The first method is the Bone Marrow Harvest, where the marrow is removed from the pelvic bone using a special needle in a 45 to 60 minute procedure under general anaesthesia. The total amount of bone marrow harvested is less than 5% of the body’s total marrow, and is naturally regenerated within 4 to 6 weeks.
The second method is Peripheral Blood Stem Cell (PBSC) Harvest, a 5 to 7 hour procedure where blood stem cells are collected, and it is very similar to blood donation.
Four days prior to the day of collection, the donor will receive daily injections of a natural hormone called G-CSF to increase the number of blood stem cells in the bloodstream. As only stem cells are collected, your remaining blood is returned to you through your other arm.
Some common misconceptions
One of the most common misconceptions is that bone marrow donation is painful.
This is not true, as you have read above. You can choose to do it via general anaesthesia in a 45 to 60 minute surgical procedure, or in a 5 to 7 hour procedure that is much similar to a blood donation.
Another misconception is that bone marrow donation can cause long-term infertility.
How a match can save a person’s life
Every person suffering from a blood disease or cancer has a 1 in 20,000 chance of finding a matching bone marrow donor.
Donors who join the registry and are willing to make the donation help patients greatly if they are found as a match, as finding a match is not as easy as matching blood types.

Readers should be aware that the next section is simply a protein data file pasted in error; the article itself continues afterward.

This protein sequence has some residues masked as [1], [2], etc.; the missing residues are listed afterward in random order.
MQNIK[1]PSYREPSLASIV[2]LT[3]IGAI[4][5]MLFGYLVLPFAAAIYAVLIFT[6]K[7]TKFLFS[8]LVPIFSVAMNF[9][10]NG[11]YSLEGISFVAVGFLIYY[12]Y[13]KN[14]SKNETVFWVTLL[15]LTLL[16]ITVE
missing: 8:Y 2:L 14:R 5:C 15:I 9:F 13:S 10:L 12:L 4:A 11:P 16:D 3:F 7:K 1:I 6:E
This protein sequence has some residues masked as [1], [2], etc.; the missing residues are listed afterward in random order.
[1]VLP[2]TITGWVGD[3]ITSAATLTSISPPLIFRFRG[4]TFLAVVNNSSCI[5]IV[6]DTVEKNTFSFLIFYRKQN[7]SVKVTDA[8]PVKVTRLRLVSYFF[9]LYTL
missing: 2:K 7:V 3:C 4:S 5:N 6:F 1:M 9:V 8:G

Donors and patients are matched according to their human leukocyte antigen (HLA) tissue type, which are markers found on most cells in your body. These cells are recognised by the immune system as belonging to the body, or not.
If you are a match, you are possibly that one person out of 20,000 who matches a patient.
Which public hospitals can parents go to seek treatment for their children? Where can families look for financial help?
For patients suffering from blood diseases and cancers, finding a bone marrow match is the first step in the war against the illness. Often time, they find the treatment a huge financial strain, from the point of the transplant all the way to the follow-up treatments involved.
Take heart that there are charities and foundations that offer financial aid to those who need it.
- Leukemia and Lymphoma Foundation
- Singapore Cancer Society
- National University Cancer Institute
- Children’s Cancer Foundation
- Club Rainbow
Ultimately, bone marrow donation can make a huge difference to the lives of children who suffer from blood diseases and cancers.
Take the first step and register today – every entry in the registry improves someone’s chances of finding a life-saving match. Visit Bone Marrow Donor Programme for more info.
If you are not ready to sign-up just yet or would like to take this message further, you could join the BMDP as an ambassador.
As an ambassador, you would be empowered with all the tools needed to be a voice for patients and find donors from among your friends, family members and loved ones. Either way, as an ambassador or donor you can play a part in giving a patient the hope of a tomorrow.
This article is contributed by Kelly Ang for The Bone Marrow Donor Programme